“The very first photo-documentary of Oxford was created by William Henry Fox Talbot,” reads the announcements. “A century and a half later, Martin Parr’s new project pays tribute to [that] great pioneer of photography.”
Commissioned by the Bodleian Library and Oxford University Press, Parr’s upcoming book is a collection of around 100 photographs documenting the life of the university between 2014 and 2016. The images capture day-to-day life of the school, highlighting the colorful and arcane rituals “that make Oxford so distinctive.”
Last Friday, we were given a preview of the book, entitled simply Oxford, due out on September 7, 2017. An exhibition to accompany the book’s release will be held from September 8 to October 22, 2017 in Blackwell Hall, Weston Library, Bodleian Libraries on Broad Street, Oxford.
In paging through the maquette with Bodley’s Librarian Richard Ovenden, we were introduced to the many bizarre, eccentric, peculiar, and unique activities at Oxford University (including a cat that is really a dog). One of the most memorable was the ancient practice of ‘beating the bounds,’ ceremonially re-enacted every year. The photograph by Parr at the top of this post is one such beating, although not the print that eventually made the cut for the book.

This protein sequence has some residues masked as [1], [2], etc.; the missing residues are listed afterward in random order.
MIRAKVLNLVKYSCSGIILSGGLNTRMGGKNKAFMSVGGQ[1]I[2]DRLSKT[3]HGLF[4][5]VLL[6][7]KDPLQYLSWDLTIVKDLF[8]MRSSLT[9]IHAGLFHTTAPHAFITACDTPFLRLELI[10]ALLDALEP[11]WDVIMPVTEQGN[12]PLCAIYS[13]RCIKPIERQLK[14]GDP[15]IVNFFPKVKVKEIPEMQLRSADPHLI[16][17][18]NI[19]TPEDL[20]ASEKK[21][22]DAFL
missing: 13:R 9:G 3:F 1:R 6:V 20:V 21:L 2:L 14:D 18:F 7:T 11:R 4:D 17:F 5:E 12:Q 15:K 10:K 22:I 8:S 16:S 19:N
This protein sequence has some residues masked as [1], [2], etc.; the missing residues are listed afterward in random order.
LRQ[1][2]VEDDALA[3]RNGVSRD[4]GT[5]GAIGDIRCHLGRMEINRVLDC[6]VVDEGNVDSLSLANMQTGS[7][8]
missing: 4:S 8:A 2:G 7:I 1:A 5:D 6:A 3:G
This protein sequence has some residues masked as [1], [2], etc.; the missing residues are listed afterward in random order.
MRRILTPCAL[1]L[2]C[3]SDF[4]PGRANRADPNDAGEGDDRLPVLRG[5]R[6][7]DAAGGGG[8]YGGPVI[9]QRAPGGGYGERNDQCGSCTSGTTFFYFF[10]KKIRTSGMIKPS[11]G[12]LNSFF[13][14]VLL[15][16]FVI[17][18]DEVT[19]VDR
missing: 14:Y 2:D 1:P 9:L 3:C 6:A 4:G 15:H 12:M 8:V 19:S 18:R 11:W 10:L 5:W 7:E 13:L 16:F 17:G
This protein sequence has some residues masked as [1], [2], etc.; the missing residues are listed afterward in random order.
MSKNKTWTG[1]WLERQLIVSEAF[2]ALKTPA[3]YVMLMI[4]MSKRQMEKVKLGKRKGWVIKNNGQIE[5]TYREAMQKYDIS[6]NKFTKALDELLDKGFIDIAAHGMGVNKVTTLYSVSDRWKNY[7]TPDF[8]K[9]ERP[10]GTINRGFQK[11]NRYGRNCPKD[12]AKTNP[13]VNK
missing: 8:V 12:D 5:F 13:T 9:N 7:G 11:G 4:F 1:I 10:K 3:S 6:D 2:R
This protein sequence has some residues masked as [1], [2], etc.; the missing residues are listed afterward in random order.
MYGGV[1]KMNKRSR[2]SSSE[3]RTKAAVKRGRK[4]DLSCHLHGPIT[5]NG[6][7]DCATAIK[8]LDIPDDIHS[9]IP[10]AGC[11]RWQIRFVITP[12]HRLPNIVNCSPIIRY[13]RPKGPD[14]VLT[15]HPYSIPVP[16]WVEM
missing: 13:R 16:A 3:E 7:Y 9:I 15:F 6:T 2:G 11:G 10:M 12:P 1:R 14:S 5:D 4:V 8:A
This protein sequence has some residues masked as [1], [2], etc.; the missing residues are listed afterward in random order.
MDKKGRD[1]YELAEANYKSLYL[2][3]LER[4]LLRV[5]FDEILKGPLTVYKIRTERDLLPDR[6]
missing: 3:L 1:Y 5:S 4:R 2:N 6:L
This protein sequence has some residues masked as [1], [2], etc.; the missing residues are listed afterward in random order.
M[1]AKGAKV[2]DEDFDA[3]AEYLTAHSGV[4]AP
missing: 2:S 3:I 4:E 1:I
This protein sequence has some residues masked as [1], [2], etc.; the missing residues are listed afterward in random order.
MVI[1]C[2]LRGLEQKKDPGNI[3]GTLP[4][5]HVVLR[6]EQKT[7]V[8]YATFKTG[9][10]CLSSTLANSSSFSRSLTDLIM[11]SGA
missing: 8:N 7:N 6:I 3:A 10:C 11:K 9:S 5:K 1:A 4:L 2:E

Another view of this ritual from the Graphic Arts Collection is: George Cruikshank (1792-1878), “May – Beating the Bounds,” in The Comic almanack; an ephemeris in jest and earnest, containing merry tales, humorous poetry, quips, and oddities. Text by William Makepeace Thackeray (1811-1863); Albert Smith (1816-1860); Gilbert Abbot À Beckett (1811-1856); Horace Mayhew (1816-1872); and Henry Mayhew (1812-1887) (London: Tilt and Bogue, 1837). Graphic Arts Collection Cruik 1835.81. Published in a run of approximately 20,000.
Beginning in 1835 and continuing for nine years, Cruikshank alone drew the plates for each monthly issue. Thackeray contributed small stories and promoted the series writing that it showed “a great deal of comic power, and Cruikshank’s designs were so admirable, that the ‘Almanack’ at once became a vast favourite with the public and has remained so ever since.”